Buying votes for the Democratic Party is the only possible justification for such an unfair giveaway of taxpayer money.
By Phil Gramm and Mike Solon
June 29, 2022 2:39 pm ET
Advocates for student-debt forgiveness are open about their political motivation. “It is actually delusional to believe Dems can get re-elected without acting on filibuster or student debt,” Rep. Alexandria Ocasio-Cortez tweeted in December. Rep. Ayanna Pressley said in May: “Democrats win when we deliver, and we have to deliver in ways that are impactful, tangible and transformative, like canceling student debt.” A headline on an April column in the Los Angeles Times read “Elizabeth Warren knows how Democrats can win the midterms. It starts with canceling student loan debt.” The New Republic signaled its agreement: “Biden’s Only Good Pre-Midterm Play: Cancel Student Debt.”
The debate has centered on how debt forgiveness will play politically because no other justification exists. The average student loan borrower leaves college with a debt of $28,400. What do students get for that debt? Over the course of their earning lives, those with only some college gained a lifetime earnings increase relative to someone who only completed high school that is 10 times the average debt incurred. On average a graduate with a bachelor’s degree earns 40 times as much; a graduate with a master’s earns 53 times; and a doctoral graduate earns 80 times as much as the debt. Law and medical degree holders earn almost 100 times as much. Even as the share of the population with a college degree has tripled to 30.7% from 10.5% in 1967, the value of that degree has grown. The wage premium for having a college degree has grown to 96.2% today from 55.9% in 1967.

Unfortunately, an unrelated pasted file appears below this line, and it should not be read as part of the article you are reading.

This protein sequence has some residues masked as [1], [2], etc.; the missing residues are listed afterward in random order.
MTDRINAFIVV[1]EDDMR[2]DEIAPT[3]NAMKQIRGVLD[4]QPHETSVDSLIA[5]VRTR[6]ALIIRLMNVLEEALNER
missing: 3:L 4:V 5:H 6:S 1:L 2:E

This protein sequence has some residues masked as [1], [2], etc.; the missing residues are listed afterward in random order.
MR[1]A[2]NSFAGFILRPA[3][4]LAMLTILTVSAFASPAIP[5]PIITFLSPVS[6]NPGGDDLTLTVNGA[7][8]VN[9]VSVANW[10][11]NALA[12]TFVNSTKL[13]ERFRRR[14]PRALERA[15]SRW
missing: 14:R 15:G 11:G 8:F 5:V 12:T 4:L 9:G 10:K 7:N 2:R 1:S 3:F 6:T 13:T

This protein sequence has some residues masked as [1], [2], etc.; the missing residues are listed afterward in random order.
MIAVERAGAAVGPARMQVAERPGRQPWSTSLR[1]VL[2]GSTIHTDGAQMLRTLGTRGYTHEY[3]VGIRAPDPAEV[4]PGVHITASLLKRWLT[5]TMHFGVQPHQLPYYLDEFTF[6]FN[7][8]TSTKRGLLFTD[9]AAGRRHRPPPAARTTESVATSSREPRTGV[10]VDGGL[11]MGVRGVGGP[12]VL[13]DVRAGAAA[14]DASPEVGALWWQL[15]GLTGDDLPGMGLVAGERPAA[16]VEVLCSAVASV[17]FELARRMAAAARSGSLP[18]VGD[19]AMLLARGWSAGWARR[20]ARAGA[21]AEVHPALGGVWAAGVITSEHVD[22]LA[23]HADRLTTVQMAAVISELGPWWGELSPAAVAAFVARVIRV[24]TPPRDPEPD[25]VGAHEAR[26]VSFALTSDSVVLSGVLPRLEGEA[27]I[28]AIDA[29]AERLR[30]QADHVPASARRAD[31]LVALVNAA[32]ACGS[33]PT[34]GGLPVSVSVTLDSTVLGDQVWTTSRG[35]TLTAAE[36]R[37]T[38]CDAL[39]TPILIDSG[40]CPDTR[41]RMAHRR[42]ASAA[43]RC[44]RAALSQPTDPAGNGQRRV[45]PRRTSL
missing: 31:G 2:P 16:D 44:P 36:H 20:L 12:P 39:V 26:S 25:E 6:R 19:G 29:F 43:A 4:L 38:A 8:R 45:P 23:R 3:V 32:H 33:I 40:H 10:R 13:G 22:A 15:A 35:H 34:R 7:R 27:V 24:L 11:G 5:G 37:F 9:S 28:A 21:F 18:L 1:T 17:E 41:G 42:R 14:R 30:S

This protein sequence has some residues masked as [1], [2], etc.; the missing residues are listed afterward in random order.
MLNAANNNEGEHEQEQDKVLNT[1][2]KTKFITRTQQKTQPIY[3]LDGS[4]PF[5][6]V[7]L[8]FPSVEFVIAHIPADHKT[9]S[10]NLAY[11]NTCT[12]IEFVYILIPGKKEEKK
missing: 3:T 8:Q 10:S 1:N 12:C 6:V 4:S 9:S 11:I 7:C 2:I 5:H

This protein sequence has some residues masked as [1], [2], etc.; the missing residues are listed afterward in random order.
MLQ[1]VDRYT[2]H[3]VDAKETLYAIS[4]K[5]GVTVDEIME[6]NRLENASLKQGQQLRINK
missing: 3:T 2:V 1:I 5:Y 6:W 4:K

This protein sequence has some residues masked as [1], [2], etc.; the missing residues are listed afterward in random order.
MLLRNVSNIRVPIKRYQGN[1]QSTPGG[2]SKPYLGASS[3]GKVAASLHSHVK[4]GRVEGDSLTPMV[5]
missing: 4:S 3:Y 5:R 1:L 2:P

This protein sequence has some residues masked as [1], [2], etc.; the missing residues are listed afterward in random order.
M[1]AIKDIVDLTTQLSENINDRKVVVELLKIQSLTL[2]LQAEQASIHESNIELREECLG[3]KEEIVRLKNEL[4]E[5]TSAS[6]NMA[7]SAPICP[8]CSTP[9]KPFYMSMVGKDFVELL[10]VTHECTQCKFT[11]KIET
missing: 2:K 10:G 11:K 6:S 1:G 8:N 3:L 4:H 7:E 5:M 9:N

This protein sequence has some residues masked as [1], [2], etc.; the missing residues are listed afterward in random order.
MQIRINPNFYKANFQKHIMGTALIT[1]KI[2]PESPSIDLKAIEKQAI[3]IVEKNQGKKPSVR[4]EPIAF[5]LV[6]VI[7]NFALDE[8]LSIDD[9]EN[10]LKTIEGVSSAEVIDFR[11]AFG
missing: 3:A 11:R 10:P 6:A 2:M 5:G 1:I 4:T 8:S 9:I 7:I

If Mr. Biden forgives $10,000 of debt for some 45 million borrowers, it would almost certainly be the largest gift to such a large number of voters in American history. Yet while the taxpayer, not the Democratic National Committee, ultimately pays for student-loan forgiveness, the gift won’t be free for Mr. Biden and the Democrats. Debt forgiveness will trigger the political equivalent of Newton’s second law: For every action, there is an equal but opposite reaction. For every vote Mr. Biden’s debt forgiveness may buy for the Democrats, he risks losing multiple votes. The proposed debt forgiveness is opposed by conservatives, moderates and even some liberals, who insist it isn’t justified, legal or a political winner.
The president focuses on 45 million student borrowers as if they were the only voters in America. Yet 97 million other Americans over 25 with at least some college have paid off their loans, have parents or grandparents who sacrificed to cover their college costs by using their retirement savings, went to night school or junior college before going to a four-year college, worked during college, or sacrificed to win academic and athletic scholarships. Another 82 million never went to college. Where do these other 179 million Americans get their $10,000—or don’t they count?